Do you have any solving advice we missed? Let us know in the comments section below! We’d love to hear from you!


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The Healing Power of Tetris

Despite the wealth of data out there — and all the “brain-boosting” apps and products claiming they’ll keep your brain in fighting trim — the verdict is still out on whether puzzle-solving can prevent or positively impact Alzheimer’s, dementia, or other age-related mental issues.

But that doesn’t mean that puzzles and puzzle games can’t help in other ways.

Researchers at the Karolinska Institute in Sweden have been treating people suffering from traumatic flashbacks — a form of accident-induced post-traumatic stress disorder — by having them play Tetris.

 Originally, the researchers tested this concept by showing unpleasant videos to test subjects and having them play Tetris for twenty minutes afterward. Their research showed that people who played the game — versus a control group that wrote about how they spend their time — suffered from fewer unpleasant and intrusive flashbacks or memories over the following week.

Apparently, the act of playing the game interferes with how people form the visual component of flashbacks. The gameplay doesn’t interfere with actual formation of memories, simply whether the brain will recall those unpleasant memories.

As it turns out, this might be a quality unique to Tetris or Tetris-style games. The same research team discovered that playing a quiz-style game made the flashbacks worse for those subjects than for the subjects who played no game at all after a traumatic event.

It appears that not only did Alexey Pajitnov create one of the most popular games of all-time, but that his legacy may also include helping the victims of traumatic events with their healing process. Amazing stuff.


Thanks for visiting PuzzleNation Blog today! Be sure to sign up for our newsletter to stay up-to-date on everything PuzzleNation!

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Don’t Be Alarmed! It’s Just a Puzzly Wake-Up Call!

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[Image courtesy of The Huffington Post.]

There’s nothing quite like the grating blare of your alarm clock to rouse you from a sound sleep. But for some people, the alarm isn’t enough.

If you’re adept at whacking the snooze button or shutting off the alarm entirely — intentionally or not, since I’ve definitely done one or both in my sleep from time to time — you might need something a bit more devious to ensure you get up in the morning.

Some place their alarm clock out of reach, so they have to get up to shut it off. One buddy of mine, an adept snooze button-smasher, would return to bed after getting up, so this technique didn’t work.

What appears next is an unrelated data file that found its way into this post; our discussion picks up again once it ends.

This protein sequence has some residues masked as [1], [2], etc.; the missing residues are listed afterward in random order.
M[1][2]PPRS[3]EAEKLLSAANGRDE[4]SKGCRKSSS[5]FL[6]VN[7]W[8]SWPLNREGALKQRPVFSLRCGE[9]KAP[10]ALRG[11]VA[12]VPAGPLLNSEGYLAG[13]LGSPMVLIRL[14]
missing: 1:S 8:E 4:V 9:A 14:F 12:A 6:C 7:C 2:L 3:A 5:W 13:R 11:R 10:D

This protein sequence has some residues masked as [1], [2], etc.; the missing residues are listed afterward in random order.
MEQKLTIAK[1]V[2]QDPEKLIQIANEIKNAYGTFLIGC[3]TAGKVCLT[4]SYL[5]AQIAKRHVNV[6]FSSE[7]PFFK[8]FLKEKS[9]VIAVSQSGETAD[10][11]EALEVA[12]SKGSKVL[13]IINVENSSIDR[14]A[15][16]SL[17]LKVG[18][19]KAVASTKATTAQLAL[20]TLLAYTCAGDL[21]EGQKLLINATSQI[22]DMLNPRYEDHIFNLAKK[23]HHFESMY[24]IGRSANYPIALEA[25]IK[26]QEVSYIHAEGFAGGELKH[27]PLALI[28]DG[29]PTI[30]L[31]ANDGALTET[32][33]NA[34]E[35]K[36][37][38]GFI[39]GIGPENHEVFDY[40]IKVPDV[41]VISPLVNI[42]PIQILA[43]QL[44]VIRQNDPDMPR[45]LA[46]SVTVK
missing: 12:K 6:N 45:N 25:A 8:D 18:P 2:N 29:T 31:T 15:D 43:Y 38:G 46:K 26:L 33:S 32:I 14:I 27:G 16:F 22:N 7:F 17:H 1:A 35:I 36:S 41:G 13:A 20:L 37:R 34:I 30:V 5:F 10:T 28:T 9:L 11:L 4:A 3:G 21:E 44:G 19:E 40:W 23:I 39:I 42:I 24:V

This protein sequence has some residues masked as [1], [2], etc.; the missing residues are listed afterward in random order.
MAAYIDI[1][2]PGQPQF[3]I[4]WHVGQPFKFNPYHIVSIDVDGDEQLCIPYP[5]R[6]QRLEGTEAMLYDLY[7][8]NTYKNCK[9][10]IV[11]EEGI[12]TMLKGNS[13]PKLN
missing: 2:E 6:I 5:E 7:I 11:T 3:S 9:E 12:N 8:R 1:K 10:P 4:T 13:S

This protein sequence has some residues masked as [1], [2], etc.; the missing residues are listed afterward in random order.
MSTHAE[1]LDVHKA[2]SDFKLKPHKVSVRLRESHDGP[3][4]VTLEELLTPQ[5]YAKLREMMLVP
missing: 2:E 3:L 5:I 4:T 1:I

We found an alarm clock that actually shot a small rocket across the room, and refused to stop beeping until you retrieved the rocket and placed it back on the alarm clock’s launchpad. That seemed to do the trick for him.

But the question remains… how do you make an alarm clock that ensures you’re awake?

As it turns out, puzzles are the solution!

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[Image courtesy of I Can’t Wake Up for Android.]

The app is called I Can’t Wake Up, and it requires you to complete a series of puzzly tasks before the alarm shuts off. These can range from memory tasks and placing numbers in order to retyping strings of gibberish or repeating a sequence of clicks Simon-style.

Essentially, you control the difficulty and complexity of the tasks you’re required to solve. So, if you know you NEED to be up for an important meeting in the morning, you can set the alarm to be louder and more diabolical.

I suspect this will start a trend in puzzly alarm apps, where you have to solve a crossword, conquer a Sudoku, or even decrypt a random message in order to stop your alarm.

Either that, or it will become the perfect tool for vengeful wives, husbands, significant others, parents, roommates, and others who are affected by the unreliable morning wake-ups of others.

In any case, I look forward to hearing about it.

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[Don’t be like this unfortunate stormtrooper… Image courtesy of Pinterest.]


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You can also share your pictures with us on Instagram, friend us on Facebook, check us out on TwitterPinterest, and Tumblr, and explore the always-expanding library of PuzzleNation apps and games on our website!